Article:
"The UNCED process laid out the alternative of working towards sustainable development, incorporating care of the environment and greater social equity, including respect for rural communities and their accumulated wisdom. Agenda 21, the Convention on Biological Diversity, Climate Change and desertification, and other multi-lateral agreements, show the way forward at the international level."

The Seville Strategy also states that:

"the global community needs working examples that encapsulate the ideas of UNCED for promoting both conservation and sustainable development ... express[ing] all the social, cultural, spiritual and economic needs of society." "Biosphere Reserves offer such examples. Rather than forming islands in a world increasingly affected by severe human impacts, they can become theatres for reconciling people and nature...."

In light of The Seville Strategy, a bait and switch has been done on the US. The United States agreed to conduct research and monitoring and is now faced with implementing a program which only remotely resembles the program they agreed to.

The United States needs to consider the concepts now supporting biosphere reserves and analyze their current relevance to the United States in light of other designations such as wilderness, national parks, national monuments, national recreation areas and other national and state designations. It may be possible these designations better serve the people and natural resources of the United States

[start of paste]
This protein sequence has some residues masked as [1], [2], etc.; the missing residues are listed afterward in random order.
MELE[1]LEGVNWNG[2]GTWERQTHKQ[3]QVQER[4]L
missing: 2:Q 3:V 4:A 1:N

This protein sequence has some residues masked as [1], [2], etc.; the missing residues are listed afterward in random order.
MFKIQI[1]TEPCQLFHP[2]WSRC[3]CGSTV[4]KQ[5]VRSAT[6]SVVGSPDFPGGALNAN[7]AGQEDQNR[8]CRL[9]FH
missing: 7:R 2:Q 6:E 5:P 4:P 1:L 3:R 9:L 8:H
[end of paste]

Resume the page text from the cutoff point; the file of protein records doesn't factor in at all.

Article 2, Section 3 of the Statutory Framework states that,

"Individual Biosphere Reserves remain under the sovereign jurisdiction of the States where they are situated. Under the present Statutory Framework, the States take the measures which they deem necessary according to their national legislation."

Article 9[8] goes on to state:

"Should a State wish to remove a Biosphere Reserve under its jurisdiction from the Network, it shall notify the Secretariat. This notification shall be transmitted to the ICC for information. The area will then no longer be referred to as a Biosphere Reserve which is part of the Network."

A review of the relevance of the UNESCO Biosphere Reserve program is needed. If the program is not found relevant, currently designated reserves should be removed from the list under Article 9. If the program is found relevant, it should be the decision of local communities whether the program should be implemented in their region. As noted above, the equally important sustainable development aspects of the World Network of Biosphere Reserves cannot be implemented, without involvement of local peoples and communities.

Tom McDonnell serves on the Board of Directors of Sovereignty International, Inc., and is a consultant to several state governments, and to the American Sheep Industry Association.

 

 

Other work by Tom McDonnell:

International Implications on Water Use in America

Case Study of Ecosystem Management, The Biosphere Reserve Program, the World Heritage Program & the Wild lands Project in the Greater Yellowstone Ecosystem

Technical Review of the UNESCO Convention on World Heritage

Executive Order 13112 on Invasive Species

 

 

 

 

 

  

 

                     The Fundamental Top 500

                                    

All documents are reprinted under the Fair Use doctrine of international copyright law

We do not have any affiliation with the government. Jesus Christ alone is the head of our Church.
We are NOT a 501( c )( 3 ) corporation.
Send mail to CompanyWebmaster with questions or comments about this web site.
Copyright © 2006 CompanyLongName